No one was ready for ‘Yolanda’ | Inquirer Opinion

No one was ready for ‘Yolanda’

I was 13 years old when Supertyphoon “Yolanda” struck, causing massive destruction in most parts of Eastern Visayas.

I still remember the joy I felt when my eighth-grade adviser announced the suspension of classes from Nov. 6 to 8, 2013. Indeed, a long weekend!

Who would have thought it might be one’s last encounter with classmates, friends, and loved ones? Who would have imagined that life would seem to have no direction after the typhoon? Didn’t they say that after the storm comes the glory? Why didn’t I see it? Who would have assumed that people would cry in anguish overnight because they lost their homes, clothes, food, and, most heartbreakingly, their loved ones? No one expected that thousands of people would perish, and that hope would turn to despair.

Everything happened as if I were reading or watching a movie about the end of the world.


What happened during the typhoon remains very vivid in my memory. The fact that people were complacent, despite warnings from local and national authorities, contributed to the lack of preparation. My mother didn’t even think of evacuating, and she did not even forbid me to stay in the convent.

Indeed, the sun is not an assurance of a good and bright tomorrow. We can’t be sure of what lies ahead. We should not be complacent. We should always be ready because life is full of uncertainties.

The next morning, on the day Yolanda hit, we had breakfast at 5 a.m. in the convent. I was with the parish priest, Fr. Kelvin Apurillo, three other sacristans, and a family of four who evacuated there. Minutes later, the wind and the rain became even stronger. I saw how the roof of the parish’s social hall got destroyed and blown away by the winds. At that moment, I worried for my family. I was blind to what was happening to them. I had no idea whether they evacuated or not. Our house was not Yolanda-ready. I attempted to go home by opening the door, but even with all the strength I had, the pressure holding the door was too strong. Father Apurillo saw my desperation and warned me against going out. So I stayed, but I felt uneasy.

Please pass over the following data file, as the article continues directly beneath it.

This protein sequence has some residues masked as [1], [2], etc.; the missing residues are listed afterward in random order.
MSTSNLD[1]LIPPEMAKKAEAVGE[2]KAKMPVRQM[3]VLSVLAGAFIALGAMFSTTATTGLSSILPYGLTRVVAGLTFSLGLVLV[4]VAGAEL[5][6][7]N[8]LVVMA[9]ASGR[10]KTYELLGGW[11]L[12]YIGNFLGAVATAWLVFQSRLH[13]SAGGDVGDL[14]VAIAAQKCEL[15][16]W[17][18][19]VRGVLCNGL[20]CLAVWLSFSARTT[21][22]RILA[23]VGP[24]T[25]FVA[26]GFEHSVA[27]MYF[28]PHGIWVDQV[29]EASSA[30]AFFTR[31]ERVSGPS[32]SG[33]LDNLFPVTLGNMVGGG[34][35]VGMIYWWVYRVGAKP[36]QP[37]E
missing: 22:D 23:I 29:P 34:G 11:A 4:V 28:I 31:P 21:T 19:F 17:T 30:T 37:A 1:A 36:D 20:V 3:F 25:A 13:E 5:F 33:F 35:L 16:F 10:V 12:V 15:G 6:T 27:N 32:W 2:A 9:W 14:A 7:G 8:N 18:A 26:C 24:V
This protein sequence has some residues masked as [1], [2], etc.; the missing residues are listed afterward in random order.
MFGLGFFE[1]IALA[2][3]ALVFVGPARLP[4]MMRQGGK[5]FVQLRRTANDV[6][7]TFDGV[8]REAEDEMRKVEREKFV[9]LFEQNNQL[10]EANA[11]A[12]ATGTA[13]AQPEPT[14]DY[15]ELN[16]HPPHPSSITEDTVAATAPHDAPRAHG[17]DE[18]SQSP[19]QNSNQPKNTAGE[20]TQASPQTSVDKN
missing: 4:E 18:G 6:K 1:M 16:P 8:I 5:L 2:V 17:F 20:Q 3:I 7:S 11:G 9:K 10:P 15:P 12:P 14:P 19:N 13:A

Just when I thought the worst had passed, the flood water came gushing in and filled the convent a few seconds later. It was filthy, and there were snakes too. One of the evacuees, who happened to be a seaman, shouted, “Saka ha igbaw! (Go upstairs!)” Seconds after reaching the second floor, the wall collapsed.


But God is awesome. A few seconds matter. If I forced my way outside and walked home, I would not know where the flood would lead me. If we had just stayed on the ground floor, I would not know if we would still be alive.

I was petrified. The only thing that was on my mind was, “This must be the end of the world; I think I’m going to die.” I also thought we were the only people alive because we couldn’t see anything or anyone. But we surrendered everything to God. We prayed almost all the prayers. Even though it wasn’t three o’clock in the afternoon yet, we did the Divine Mercy Chaplet. We sang the hymns of our patron saint and the Blessed Virgin Mary. In my mind, we cannot fight this calamity alone; we can only lean on God. In sorrow and in happiness, He was and will always be there.


Still, I kept worrying about the state of my family. I didn’t know what I would do if I lost them. It’s not easy if you don’t have your family with you during these challenging life events.

When the storm subsided, the first person I saw on the road running fast toward me was my mother. And the look on her face showed obvious concern for her son. She told us how many people died in our barangay, including my aunt, cousin, and nephew. She tearfully relayed to us the condition of the people she saw while on her way to the convent.

After the typhoon, people seemed to treat each other better. The wealthy lined up for relief; everyone was equal, and helped each other. Even the church was always full. People’s faith in God was strong.


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Frt. Randolph Pardiñas Lagrama, 22, is a first-year theology student at St. John the Evangelist School of Theology in San Joaquin Palo, Leyte.

TAGS: Yolanda

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